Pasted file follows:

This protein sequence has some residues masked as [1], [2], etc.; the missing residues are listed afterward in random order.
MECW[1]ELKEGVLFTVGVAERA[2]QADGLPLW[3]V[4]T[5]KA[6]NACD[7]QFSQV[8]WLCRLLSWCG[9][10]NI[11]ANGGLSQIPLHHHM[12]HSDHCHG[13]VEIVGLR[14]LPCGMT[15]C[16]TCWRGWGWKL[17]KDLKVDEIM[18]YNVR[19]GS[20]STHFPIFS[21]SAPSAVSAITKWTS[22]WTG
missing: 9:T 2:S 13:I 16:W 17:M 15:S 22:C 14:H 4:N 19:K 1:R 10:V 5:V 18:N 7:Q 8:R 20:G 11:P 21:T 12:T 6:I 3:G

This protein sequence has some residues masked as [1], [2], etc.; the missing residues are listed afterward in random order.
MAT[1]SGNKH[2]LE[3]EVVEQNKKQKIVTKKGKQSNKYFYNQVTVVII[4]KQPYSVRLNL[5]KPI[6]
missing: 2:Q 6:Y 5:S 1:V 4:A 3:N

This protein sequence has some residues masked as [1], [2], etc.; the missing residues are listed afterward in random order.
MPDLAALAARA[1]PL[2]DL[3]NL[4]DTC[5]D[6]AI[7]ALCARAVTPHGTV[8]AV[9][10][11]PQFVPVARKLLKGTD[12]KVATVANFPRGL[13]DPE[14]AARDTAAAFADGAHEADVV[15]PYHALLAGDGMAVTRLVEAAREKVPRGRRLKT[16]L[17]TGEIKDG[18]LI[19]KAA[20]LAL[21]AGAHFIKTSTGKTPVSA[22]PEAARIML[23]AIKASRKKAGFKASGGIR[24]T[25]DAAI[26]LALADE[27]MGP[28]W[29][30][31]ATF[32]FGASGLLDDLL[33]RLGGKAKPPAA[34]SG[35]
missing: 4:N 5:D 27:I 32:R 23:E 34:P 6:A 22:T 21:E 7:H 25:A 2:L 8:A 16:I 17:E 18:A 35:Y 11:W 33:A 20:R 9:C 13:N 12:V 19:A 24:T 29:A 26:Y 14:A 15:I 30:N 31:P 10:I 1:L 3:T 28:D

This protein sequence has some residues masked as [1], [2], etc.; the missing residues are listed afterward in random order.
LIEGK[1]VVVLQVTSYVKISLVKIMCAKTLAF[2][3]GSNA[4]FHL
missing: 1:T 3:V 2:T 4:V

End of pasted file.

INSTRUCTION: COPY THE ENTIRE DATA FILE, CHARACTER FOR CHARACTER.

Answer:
This protein sequence has some residues masked as [1], [2], etc.; the missing residues are listed afterward in random order.
MECW[1]ELKEGVLFTVGVAERA[2]QADGLPLW[3]V[4]T[5]KA[6]NACD[7]QFSQV[8]WLCRLLSWCG[9][10]NI[11]ANGGLSQIPLHHHM[12]HSDHCHG[13]VEIVGLR[14]LPCGMT[15]C[16]TCWRGWGWKL[17]KDLKVDEIM[18]YNVR[19]GS[20]STHFPIFS[21]SAPSAVSAITKWTS[22]WTG
missing: 9:T 2:S 13:I 16:W 17:M 15:S 22:C 14:H 4:N 19:K 1:R 10:V 5:V 18:N 7:Q 8:R 20:G 11:P 21:T 12:T 6:I 3:G

This protein sequence has some residues masked as [1], [2], etc.; the missing residues are listed afterward in random order.
MAT[1]SGNKH[2]LE[3]EVVEQNKKQKIVTKKGKQSNKYFYNQVTVVII[4]KQPYSVRLNL[5]KPI[6]
missing: 2:Q 6:Y 5:S 1:V 4:A 3:N

This protein sequence has some residues masked as [1], [2], etc.; the missing residues are listed afterward in random order.
MPDLAALAARA[1]PL[2]DL[3]NL[4]DTC[5]D[6]AI[7]ALCARAVTPHGTV[8]AV[9][10][11]PQFVPVARKLLKGTD[12]KVATVANFPRGL[13]DPE[14]AARDTAAAFADGAHEADVV[15]PYHALLAGDGMAVTRLVEAAREKVPRGRRLKT[16]L[17]TGEIKDG[18]LI[19]KAA[20]LAL[21]AGAHFIKTSTGKTPVSA[22]PEAARIML[23]AIKASRKKAGFKASGGIR[24]T[25]DAAI[26]LALADE[27]MGP[28]W[29][30][31]ATF[32]FGASGLLDDLL[33]RLGGKAKPPAA[34]SG[35]
missing: 4:N 5:D 27:I 32:R 23:E 34:P 6:A 22:T 21:E 7:H 25:A 2:L 8:A 16:I 17:E 18:A 35:Y 11:W 33:A 20:R 9:C 13:N 12:V 19:A 24:T 29:A 26:Y 14:A 15:I 30:N 31:P 10:I 1:L 3:T 28:D

This protein sequence has some residues masked as [1], [2], etc.; the missing residues are listed afterward in random order.
LIEGK[1]VVVLQVTSYVKISLVKIMCAKTLAF[2][3]GSNA[4]FHL
missing: 1:T 3:V 2:T 4:V